With all of this information in hand, we now know that overcrowded racks and lack of helpful sales associates would equate to a negative shopping experience for Jane and others in Segment C.

Use Needs-Based Segmentation to Improve the Experience

The good news for your brand: there is an incredible opportunity to focus on this segment and stand out from the rest. Leveraging the insights from the ODI approach, let’s reorganize the store experience from above to meet Segment C and Jane’s needs. 

No longer do we need to guess at Jane's satisfaction with her shopping experience—we know she is underserved at certain points in the buyer's journey and can work to fix it. This time, when Jane walks into the store, she is greeted right away by a sales associate who asks, “How may I help you today?” The store has been designed to feel spacious and organized, there are no overflowing shelves and disorganized racks to overwhelm her. With the information provided by Jane, the sales associate is able to take her to a small section where, she can quickly find blouses, pants, and even some dresses that she would like to try on. This section is ideal for customers like Jane—the articles of clothing are in a medium-to-low price range but are still good quality items that will not need to be replaced in the next few months. And because there is not an overwhelming amount of options, Jane saves time as well as money, which makes for a very happy customer.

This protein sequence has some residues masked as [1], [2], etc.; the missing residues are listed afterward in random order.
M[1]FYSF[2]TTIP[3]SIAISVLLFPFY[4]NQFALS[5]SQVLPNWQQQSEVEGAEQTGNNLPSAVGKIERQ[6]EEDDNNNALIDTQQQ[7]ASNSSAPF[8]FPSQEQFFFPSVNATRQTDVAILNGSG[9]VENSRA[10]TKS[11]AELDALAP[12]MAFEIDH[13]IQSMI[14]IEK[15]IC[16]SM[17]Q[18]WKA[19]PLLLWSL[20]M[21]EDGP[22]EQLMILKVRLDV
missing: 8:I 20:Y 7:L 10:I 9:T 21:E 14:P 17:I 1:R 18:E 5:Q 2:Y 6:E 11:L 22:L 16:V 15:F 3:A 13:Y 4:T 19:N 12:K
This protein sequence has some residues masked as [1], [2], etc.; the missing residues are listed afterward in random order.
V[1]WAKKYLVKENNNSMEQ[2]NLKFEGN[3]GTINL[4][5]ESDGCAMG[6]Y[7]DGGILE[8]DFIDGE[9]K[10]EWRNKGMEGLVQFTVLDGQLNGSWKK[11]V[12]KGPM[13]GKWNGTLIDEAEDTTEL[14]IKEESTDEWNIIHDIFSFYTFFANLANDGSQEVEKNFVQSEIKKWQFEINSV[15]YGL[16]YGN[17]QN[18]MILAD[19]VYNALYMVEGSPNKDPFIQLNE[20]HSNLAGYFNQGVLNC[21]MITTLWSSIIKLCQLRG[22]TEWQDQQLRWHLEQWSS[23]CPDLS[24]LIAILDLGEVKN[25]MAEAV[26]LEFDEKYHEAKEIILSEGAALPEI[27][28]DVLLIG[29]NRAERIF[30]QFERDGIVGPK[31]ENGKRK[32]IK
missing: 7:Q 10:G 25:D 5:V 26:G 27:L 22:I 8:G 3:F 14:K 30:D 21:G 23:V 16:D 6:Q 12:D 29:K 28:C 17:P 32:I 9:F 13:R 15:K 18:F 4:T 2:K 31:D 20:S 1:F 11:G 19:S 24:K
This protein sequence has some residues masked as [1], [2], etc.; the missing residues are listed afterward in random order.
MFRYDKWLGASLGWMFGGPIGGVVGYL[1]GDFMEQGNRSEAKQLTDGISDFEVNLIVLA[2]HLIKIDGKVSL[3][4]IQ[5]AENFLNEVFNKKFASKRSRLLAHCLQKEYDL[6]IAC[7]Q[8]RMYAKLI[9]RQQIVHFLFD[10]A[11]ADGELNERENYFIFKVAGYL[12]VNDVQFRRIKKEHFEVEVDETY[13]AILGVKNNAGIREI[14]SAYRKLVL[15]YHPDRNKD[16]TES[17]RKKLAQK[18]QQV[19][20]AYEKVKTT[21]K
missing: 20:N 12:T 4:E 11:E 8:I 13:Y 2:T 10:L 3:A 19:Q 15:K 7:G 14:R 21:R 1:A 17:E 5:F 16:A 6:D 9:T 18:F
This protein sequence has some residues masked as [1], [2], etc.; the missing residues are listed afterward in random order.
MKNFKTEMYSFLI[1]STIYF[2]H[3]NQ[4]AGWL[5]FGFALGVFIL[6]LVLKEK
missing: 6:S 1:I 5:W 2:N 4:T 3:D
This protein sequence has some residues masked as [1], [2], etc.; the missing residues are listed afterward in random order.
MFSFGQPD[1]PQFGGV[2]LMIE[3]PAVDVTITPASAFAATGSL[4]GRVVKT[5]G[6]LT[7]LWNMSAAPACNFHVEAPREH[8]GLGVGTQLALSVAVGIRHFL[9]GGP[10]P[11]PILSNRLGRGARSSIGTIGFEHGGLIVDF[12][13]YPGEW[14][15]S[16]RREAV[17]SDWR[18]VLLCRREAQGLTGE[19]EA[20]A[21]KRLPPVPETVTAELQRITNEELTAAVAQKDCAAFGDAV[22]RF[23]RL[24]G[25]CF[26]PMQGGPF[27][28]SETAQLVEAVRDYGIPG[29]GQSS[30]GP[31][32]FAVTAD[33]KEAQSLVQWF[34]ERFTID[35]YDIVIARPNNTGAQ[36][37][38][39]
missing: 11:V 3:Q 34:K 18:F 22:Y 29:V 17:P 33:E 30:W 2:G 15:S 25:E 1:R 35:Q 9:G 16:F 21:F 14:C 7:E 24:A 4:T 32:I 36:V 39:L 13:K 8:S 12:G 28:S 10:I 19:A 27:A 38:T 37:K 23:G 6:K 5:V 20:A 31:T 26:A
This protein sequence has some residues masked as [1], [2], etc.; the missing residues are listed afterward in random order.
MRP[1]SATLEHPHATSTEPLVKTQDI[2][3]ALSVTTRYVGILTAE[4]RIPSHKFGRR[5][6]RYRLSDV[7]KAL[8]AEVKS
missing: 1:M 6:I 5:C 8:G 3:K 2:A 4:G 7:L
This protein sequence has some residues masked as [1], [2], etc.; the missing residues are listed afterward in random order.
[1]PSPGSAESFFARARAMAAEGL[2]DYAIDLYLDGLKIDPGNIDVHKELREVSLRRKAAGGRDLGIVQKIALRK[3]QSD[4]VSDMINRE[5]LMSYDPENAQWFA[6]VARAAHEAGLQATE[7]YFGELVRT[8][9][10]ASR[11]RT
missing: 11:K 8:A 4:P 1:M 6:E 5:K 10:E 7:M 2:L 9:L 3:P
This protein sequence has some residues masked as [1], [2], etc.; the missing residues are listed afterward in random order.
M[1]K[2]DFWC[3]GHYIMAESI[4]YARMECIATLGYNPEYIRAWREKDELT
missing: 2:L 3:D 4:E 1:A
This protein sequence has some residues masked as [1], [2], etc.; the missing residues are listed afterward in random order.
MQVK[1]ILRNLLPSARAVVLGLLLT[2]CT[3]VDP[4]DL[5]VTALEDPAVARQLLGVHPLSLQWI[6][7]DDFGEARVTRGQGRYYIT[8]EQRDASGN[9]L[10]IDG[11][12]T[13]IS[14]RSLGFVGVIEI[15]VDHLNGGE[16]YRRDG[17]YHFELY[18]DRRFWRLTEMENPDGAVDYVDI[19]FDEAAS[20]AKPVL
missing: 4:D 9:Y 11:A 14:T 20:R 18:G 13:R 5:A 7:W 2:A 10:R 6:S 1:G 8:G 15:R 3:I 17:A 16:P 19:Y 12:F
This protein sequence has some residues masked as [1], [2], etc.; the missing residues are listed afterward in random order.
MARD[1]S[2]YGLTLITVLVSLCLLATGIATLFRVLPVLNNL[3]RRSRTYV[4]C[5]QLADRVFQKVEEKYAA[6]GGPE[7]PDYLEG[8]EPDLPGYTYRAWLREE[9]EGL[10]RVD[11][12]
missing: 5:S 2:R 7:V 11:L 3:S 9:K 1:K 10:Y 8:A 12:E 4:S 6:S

To read more about our ODI-based research into underserved retail segments, check out: Can Bricks and Mortar Compete with Online Retailing?

About the Author

Natasha Silensky

As a Senior Consultant in Harte Hanks' Consulting Services Practice, Natasha helps drive client ROI through customer experience efforts, voice-of-the-customer work and customer journey diagnostics. Natasha also has experience working in healthcare, IT Services, food and beverage, and non-profit sectors, where she has spearheaded marketing automation, social media strategy and web analytics efforts.